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Judge Not

Tonight in one of his show’s segments, Bill O’Reilly commented on some recent remarks made by Phil Robertson of Duck Dynasty fame. Robertson stands accused of making judgmental statements about homosexuality, commenting that it is sinful. Now I don’t have O’Reilly’s exact words, but his argument ran something like this: Phil Robertson passed judgment on homosexuality, saying it was a sin; The Bible forbids men from judging others, only God can do this; Therefore, Phil Robertson was wrong to make critical remarks about homosexuality.

This left me a bit puzzled. Think about it. Bill O’Reilly argued that Phil Robertson was wrong to say homosexuality is a sin. In other words, Bill O’Reilly judged Phil Robertson, doing the very thing he said we, as mere mortals, have no right to do. For arguments sake, if were we to adopt O’Reilly’s position, we would be forced to conclude one of two things: 1) Bill O’Reilly is God and was right to take Phil Robertson to task, or 2) he contradicted himself in his editorial and owes Mr. Robertson an apology both for his poor logic – his failure to see that his argument applied to his own words, for in criticizing Robertson he engaged in the very activity, judgment, he denied is permitted to men – and for making what are therefore, by his own standards, baseless, unwarranted, and impermissible comments about Robertson’s beliefs.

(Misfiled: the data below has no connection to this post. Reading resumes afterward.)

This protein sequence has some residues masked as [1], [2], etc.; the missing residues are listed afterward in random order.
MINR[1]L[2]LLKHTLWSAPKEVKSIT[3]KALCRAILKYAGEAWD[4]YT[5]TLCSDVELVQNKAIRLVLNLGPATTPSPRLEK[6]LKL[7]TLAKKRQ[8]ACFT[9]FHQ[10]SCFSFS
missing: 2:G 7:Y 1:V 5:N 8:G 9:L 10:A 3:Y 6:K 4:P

The truth is, O’Reilly’s argument is absurd. That is to say, it is self-refuting. Neither Bill O’Reilly nor anyone else can avoid making judgments. To criticize another for making judgments is not only unfair, for it asks the impossible, but also of necessity involves the critic in self-contradiction – in condemning another for passing judgment, the he condemns himself as well.

So the issue is not whether we ought to judge the words and actions of others, we all of necessity make judgments every day all the time. The issue is by what standard we make our judgments. Jesus said, “Do not judge according to appearance, but judge with righteous judgment.” That is to say, we are to judge based on the Bible, the Word of God. And by this standard, it is right and proper to condemn homosexuality. Further, to remain silent in the face of sodomy and say nothing, is itself sinful. To actively defend it is to call good evil and evil good, and demonstrates a more perverse conscience.